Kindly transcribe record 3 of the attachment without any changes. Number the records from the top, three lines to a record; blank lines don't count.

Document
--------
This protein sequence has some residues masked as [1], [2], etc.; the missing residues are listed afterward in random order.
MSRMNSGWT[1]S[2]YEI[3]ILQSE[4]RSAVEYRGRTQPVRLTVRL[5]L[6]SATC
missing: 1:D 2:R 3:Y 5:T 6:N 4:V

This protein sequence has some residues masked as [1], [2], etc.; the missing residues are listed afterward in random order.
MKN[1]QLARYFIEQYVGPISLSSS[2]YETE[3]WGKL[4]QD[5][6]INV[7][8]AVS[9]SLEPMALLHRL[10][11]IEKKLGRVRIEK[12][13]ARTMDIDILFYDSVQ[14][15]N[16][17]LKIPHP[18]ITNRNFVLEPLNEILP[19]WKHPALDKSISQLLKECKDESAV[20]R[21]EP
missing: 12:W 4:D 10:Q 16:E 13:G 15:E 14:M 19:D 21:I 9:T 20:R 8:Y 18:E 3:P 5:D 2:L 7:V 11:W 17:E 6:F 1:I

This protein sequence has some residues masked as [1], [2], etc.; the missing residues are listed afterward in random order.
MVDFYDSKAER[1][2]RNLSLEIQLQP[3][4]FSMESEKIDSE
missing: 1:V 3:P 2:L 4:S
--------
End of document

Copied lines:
This protein sequence has some residues masked as [1], [2], etc.; the missing residues are listed afterward in random order.
MVDFYDSKAER[1][2]RNLSLEIQLQP[3][4]FSMESEKIDSE
missing: 1:V 3:P 2:L 4:S